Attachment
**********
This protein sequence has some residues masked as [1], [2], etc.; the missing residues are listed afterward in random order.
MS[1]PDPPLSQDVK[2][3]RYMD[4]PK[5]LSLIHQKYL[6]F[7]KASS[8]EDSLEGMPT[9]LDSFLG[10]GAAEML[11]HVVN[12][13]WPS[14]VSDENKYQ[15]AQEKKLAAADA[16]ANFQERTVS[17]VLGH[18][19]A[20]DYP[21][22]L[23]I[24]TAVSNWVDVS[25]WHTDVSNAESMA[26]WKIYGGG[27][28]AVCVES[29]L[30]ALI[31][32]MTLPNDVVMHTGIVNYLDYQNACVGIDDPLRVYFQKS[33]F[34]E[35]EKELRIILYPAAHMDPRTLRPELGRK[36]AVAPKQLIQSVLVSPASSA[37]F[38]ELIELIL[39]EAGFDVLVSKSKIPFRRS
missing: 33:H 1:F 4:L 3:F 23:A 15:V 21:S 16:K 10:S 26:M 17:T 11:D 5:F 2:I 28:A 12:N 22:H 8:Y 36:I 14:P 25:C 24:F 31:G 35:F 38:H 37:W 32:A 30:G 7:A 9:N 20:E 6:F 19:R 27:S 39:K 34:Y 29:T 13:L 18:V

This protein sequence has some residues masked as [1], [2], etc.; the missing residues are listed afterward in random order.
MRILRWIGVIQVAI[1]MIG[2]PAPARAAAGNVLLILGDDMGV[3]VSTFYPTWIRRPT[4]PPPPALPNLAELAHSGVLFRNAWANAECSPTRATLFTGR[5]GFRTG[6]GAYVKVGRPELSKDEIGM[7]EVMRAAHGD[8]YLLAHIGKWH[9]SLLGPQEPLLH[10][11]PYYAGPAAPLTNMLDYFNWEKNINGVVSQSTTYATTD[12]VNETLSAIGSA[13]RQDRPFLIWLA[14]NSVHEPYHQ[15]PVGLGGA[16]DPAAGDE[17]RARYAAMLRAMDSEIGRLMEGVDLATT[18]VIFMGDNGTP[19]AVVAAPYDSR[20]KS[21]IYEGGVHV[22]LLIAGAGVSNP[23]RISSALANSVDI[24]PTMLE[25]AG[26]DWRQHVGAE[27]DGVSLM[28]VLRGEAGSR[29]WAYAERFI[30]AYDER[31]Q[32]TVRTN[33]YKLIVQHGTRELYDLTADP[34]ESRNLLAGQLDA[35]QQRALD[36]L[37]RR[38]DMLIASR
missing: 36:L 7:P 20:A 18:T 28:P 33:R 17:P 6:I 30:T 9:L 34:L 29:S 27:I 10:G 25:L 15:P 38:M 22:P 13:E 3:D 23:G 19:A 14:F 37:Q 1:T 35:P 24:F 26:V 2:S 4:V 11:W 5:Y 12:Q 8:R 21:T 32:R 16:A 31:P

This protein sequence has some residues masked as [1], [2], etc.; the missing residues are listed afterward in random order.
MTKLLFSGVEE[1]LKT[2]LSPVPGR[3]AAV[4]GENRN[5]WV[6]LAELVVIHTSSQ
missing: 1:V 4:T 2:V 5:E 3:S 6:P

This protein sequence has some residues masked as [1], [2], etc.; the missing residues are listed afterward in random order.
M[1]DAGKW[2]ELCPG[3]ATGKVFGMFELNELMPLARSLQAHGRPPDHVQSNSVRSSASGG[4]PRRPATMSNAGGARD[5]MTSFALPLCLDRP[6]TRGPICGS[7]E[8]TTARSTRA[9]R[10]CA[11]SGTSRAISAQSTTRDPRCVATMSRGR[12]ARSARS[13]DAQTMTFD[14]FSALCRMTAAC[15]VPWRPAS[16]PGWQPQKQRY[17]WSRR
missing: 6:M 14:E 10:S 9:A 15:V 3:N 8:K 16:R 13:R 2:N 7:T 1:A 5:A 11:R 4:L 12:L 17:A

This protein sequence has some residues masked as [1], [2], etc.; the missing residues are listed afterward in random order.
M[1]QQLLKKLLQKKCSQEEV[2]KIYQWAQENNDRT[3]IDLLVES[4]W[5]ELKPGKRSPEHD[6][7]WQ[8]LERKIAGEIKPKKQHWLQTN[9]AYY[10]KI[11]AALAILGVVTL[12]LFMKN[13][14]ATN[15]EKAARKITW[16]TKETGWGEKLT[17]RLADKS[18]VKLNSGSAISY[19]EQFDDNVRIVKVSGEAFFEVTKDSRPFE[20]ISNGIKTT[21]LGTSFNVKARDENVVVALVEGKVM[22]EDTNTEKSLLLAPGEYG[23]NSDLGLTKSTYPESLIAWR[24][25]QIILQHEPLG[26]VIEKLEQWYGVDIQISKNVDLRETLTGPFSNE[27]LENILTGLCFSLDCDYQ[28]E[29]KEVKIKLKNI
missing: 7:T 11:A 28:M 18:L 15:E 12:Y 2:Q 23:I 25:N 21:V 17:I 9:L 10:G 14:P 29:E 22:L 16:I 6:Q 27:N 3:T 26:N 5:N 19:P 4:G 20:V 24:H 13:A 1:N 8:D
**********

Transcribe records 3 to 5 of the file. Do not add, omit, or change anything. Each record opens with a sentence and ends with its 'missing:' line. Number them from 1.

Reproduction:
This protein sequence has some residues masked as [1], [2], etc.; the missing residues are listed afterward in random order.
MTKLLFSGVEE[1]LKT[2]LSPVPGR[3]AAV[4]GENRN[5]WV[6]LAELVVIHTSSQ
missing: 1:V 4:T 2:V 5:E 3:S 6:P

This protein sequence has some residues masked as [1], [2], etc.; the missing residues are listed afterward in random order.
M[1]DAGKW[2]ELCPG[3]ATGKVFGMFELNELMPLARSLQAHGRPPDHVQSNSVRSSASGG[4]PRRPATMSNAGGARD[5]MTSFALPLCLDRP[6]TRGPICGS[7]E[8]TTARSTRA[9]R[10]CA[11]SGTSRAISAQSTTRDPRCVATMSRGR[12]ARSARS[13]DAQTMTFD[14]FSALCRMTAAC[15]VPWRPAS[16]PGWQPQKQRY[17]WSRR
missing: 6:M 14:E 10:S 9:A 15:V 3:N 8:K 16:R 13:R 2:N 7:T 1:A 5:A 11:R 4:L 12:L 17:A

This protein sequence has some residues masked as [1], [2], etc.; the missing residues are listed afterward in random order.
M[1]QQLLKKLLQKKCSQEEV[2]KIYQWAQENNDRT[3]IDLLVES[4]W[5]ELKPGKRSPEHD[6][7]WQ[8]LERKIAGEIKPKKQHWLQTN[9]AYY[10]KI[11]AALAILGVVTL[12]LFMKN[13][14]ATN[15]EKAARKITW[16]TKETGWGEKLT[17]RLADKS[18]VKLNSGSAISY[19]EQFDDNVRIVKVSGEAFFEVTKDSRPFE[20]ISNGIKTT[21]LGTSFNVKARDENVVVALVEGKVM[22]EDTNTEKSLLLAPGEYG[23]NSDLGLTKSTYPESLIAWR[24][25]QIILQHEPLG[26]VIEKLEQWYGVDIQISKNVDLRETLTGPFSNE[27]LENILTGLCFSLDCDYQ[28]E[29]KEVKIKLKNI
missing: 7:T 11:A 28:M 18:L 15:E 12:Y 2:Q 23:I 25:N 21:V 17:I 9:L 10:G 14:P 29:E 22:L 16:I 6:Q 27:N 3:T 26:N 5:N 19:P 4:G 20:V 24:H 13:A 1:N 8:D